OTD in History… July 12, 1984, Democrat Mondale chooses Geraldine Ferraro as his vice presidential running mate

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OTD in History… July 12, 1984, Democrat Mondale chooses Geraldine Ferraro as his vice presidential running mate

By Bonnie K. Goodman, BA, MLIS

Source: Getty Images

On this day in history July 12, 1984, Democratic presidential nominee Walter Mondale announces he chose Queens, New York Representative Geraldine A. Ferraro, 48 as his vice presidential running mate, the first time a woman was a nominee on a major party ticket. Mondale announced his running mate at the State Capitol in Saint Paul in his home state of Minnesota. Mondale lagging in the polls hoped that adding a woman to the ticket would boost his standing; he was considering both Ferraro and then San Francisco Mayor Dianne Feinstein.

In his announcement, Mondale expressed, “I looked for the best Vice President and I found her in Gerry Ferraro…. This is an exciting choice.” Mondale emphasized his historic decision, saying, ‘’History speaks to us today. Our founders said in the Constitution, ‘We the people’ — not just the rich, or men, or white, but all of us. Our message is that America is for everyone who works hard and contributes to our blessed country.’’

Ferraro also noted the historical element of her nomination, stating, ‘’When Fritz Mondale asked me to be his running mate he sent a powerful signal about the direction he wants to lead our country. American history is about doors being open, doors of opportunity for everyone no matter who you are, as long as you ‘re willing to earn it. There’s an electricity in the air, an excitement, a sense of new possibilities and of pride.’’

The former vice president under Jimmy Carter faced a tough opponent in Republican incumbent Ronald Reagan and his running mate Vice President George H. W. Bush. Reagan rehabilitation of the economy from the recession and tough stance on Communism gained him favor with American voters as he could proudly say it was “It’s Morning Again in America.” The Mondale-Ferraro ticket would lose in the 1984 election to incumbent Reagan and Bush, where the Republican ticket won in the biggest landslide in American history, with Mondale only winning Minnesota.

It would take another 24 years for a woman to appear on a major party ticket when in 2008 Republican John McCain chose Alaska Governor Sarah Palin as his running mate. McCain and Palin would lose to the Democratic ticket of Illinois Senator Barack Obama and Delaware Senator Joe Biden, where Obama became the first African American nominee and president in American history. In 2016, women would get closer, with the Democratic Party choosing former First Lady and 2008 candidate Hillary Clinton as their nominee for president, the glass ceiling broke more, but not enough, Clinton would win the popular vote but lose the Electoral College vote to Republican Donald Trump.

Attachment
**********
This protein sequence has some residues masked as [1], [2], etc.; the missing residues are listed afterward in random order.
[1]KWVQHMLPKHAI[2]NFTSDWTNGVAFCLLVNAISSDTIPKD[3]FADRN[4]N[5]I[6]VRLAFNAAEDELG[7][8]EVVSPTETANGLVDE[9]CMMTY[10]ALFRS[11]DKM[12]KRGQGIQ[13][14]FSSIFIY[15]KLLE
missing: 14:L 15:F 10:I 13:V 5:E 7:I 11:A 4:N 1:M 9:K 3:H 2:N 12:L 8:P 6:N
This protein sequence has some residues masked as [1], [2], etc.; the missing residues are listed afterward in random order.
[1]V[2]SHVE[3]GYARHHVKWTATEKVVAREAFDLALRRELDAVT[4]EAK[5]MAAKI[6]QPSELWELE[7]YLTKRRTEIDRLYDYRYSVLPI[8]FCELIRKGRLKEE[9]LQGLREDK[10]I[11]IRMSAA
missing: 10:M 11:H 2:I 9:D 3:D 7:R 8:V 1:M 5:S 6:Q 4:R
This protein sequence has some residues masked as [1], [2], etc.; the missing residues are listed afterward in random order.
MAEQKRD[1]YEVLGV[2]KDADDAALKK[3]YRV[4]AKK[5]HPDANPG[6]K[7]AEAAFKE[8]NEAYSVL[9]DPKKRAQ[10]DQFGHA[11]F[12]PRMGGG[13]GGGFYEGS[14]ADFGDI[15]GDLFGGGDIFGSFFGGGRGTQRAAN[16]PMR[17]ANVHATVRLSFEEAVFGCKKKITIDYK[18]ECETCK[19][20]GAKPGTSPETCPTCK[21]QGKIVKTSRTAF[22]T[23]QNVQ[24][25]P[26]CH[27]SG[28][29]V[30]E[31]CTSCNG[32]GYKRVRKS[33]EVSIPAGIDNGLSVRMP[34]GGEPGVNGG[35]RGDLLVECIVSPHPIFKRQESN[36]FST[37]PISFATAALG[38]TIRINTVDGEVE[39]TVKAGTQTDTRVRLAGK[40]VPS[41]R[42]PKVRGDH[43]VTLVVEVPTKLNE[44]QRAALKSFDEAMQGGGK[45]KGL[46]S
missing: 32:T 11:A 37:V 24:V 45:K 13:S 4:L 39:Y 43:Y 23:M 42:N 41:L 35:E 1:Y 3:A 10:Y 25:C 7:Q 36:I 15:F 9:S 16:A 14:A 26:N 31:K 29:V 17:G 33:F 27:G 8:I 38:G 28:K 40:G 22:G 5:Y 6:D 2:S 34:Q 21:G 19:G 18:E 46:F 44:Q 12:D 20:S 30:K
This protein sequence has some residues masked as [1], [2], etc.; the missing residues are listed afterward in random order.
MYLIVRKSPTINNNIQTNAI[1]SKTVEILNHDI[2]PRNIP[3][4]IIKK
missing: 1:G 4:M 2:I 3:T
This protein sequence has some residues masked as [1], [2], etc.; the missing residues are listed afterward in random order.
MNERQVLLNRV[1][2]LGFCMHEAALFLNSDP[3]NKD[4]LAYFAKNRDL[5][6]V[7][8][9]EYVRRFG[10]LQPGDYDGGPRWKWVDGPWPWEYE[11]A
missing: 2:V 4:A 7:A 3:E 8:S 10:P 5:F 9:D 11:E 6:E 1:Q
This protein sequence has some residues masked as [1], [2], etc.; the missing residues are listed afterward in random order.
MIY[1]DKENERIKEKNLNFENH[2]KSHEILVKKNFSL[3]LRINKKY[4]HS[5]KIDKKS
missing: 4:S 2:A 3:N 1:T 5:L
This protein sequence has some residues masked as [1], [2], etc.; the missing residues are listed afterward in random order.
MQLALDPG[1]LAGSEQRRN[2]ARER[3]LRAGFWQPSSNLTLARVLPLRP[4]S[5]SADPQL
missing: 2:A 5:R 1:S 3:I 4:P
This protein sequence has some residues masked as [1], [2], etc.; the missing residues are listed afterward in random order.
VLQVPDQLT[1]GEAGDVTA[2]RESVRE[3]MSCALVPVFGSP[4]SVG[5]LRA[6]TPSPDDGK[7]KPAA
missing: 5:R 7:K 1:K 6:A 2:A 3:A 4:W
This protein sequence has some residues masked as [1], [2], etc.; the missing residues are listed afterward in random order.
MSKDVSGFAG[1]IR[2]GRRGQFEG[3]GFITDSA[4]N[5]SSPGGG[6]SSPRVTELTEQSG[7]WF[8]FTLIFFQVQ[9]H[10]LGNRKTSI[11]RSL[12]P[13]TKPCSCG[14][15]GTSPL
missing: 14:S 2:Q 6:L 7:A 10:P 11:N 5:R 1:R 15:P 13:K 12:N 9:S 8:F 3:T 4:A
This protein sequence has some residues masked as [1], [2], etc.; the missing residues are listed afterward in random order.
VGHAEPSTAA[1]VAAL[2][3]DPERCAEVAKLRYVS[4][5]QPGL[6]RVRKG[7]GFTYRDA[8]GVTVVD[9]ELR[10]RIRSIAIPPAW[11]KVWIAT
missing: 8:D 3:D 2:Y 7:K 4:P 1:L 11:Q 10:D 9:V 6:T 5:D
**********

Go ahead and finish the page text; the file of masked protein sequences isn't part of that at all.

Bonnie K. Goodman has a BA and MLIS from McGill University and has done graduate work in religion at Concordia University. She is a journalist, librarian, historian & editor, and a former Features Editor at the History News Network & reporter at Examiner.com where she covered politics, universities, religion and news. She has a dozen years experience in education & political journalism.

Political Headlines February 4, 2013: Allida Black: Founder of Hillary Clinton SuperPAC: ‘No Doubt She’s Gonna Run’ in Campaign 2016

POLITICAL HEADLINES

https://historymusings.files.wordpress.com/2012/06/pol_headlines.jpg?w=600

OBAMA PRESIDENCY & THE 113TH CONGRESS:

THE HEADLINES….

Founder of Hillary Clinton SuperPAC: ‘No Doubt She’s Gonna Run’ in 2016

Source: ABC News Radio, 2-4-13

ABC/Martin H. Simon

Hillary Clinton had not even stepped down from her post as Secretary of State, when a superPAC supporting her run for president in 2016 was filed with the Federal Election Commission.  The superPAC’s website launched over the weekend.

Allida Black is the chair and founder of the group, and says she is, as the superPAC is named, “Ready for Hillary.”

“I’ve been waiting for Hillary all my life.  But I am more than ready this time,” says Black, who campaigned for Clinton in 14 states in 2008….READ MORE

Campaign Headlines November 6, 2012: What Time Are My State’s Election Polls Open?

CAMPAIGN 2012

CAMPAIGN BUZZ 2012

THE HEADLINES….

What Time Are My State’s Election Polls Open?

Source: ABC News Radio, 11-5-12

Don Emmert/AFP/Getty Images

Below is each state’s poll hours and website for information on elections, compiled by ABC News. For more, see our election map HERE.

Alabama

Polls are open from 7 a.m. to 7 p.m. Central Time.

More info HERE.

Alaska

Polls are open from 7 a.m. to 8 p.m. in the Alaska Time zone and the Hawaii-Aleutian Time zone.

More info HERE.

Arizona

Polls are open from 6 a.m. to 7 p.m. Mountain Time.

More info HERE.

Arkansas

Polls are open from 7:30 a.m. to 7:30 p.m. Central Time.

More info HERE.

California

Polls are open from 7 a.m. to 8 p.m. Pacific Time.

More info HERE.

Colorado

Polls are open from 7 a.m. to 7 p.m. Mountain Time.

More info HERE.

Connecticut

Polls are open from 6 a.m. to 8 p.m. Eastern Time.

More info HERE.

Delaware

Polls are open from 7 a.m. to 8 p.m. Eastern Time.

More info HERE.

District of Columbia

Polls are open from 7 a.m. to 8 p.m. Eastern Time.

More info HERE.

Florida

Polls are open from 7 a.m. to 7 p.m. in Eastern and Central Time zones.

More info HERE.

Georgia

Polls are open from 7 a.m. until 7 p.m. Eastern Time.

More info HERE.

Hawaii

Polls are open from 7 a.m. to 6 p.m. Hawaii Time.

More info HERE.

Idaho

Polls are open from 8 a.m. to 8 p.m. in the Mountain and Pacific Time zones.

More info HERE.

Illinois

Polls are open from 6 a.m. to 7 p.m. Central Time.

More info HERE.

Indiana

Polls are open from 6 a.m. to 6 p.m. Eastern Time.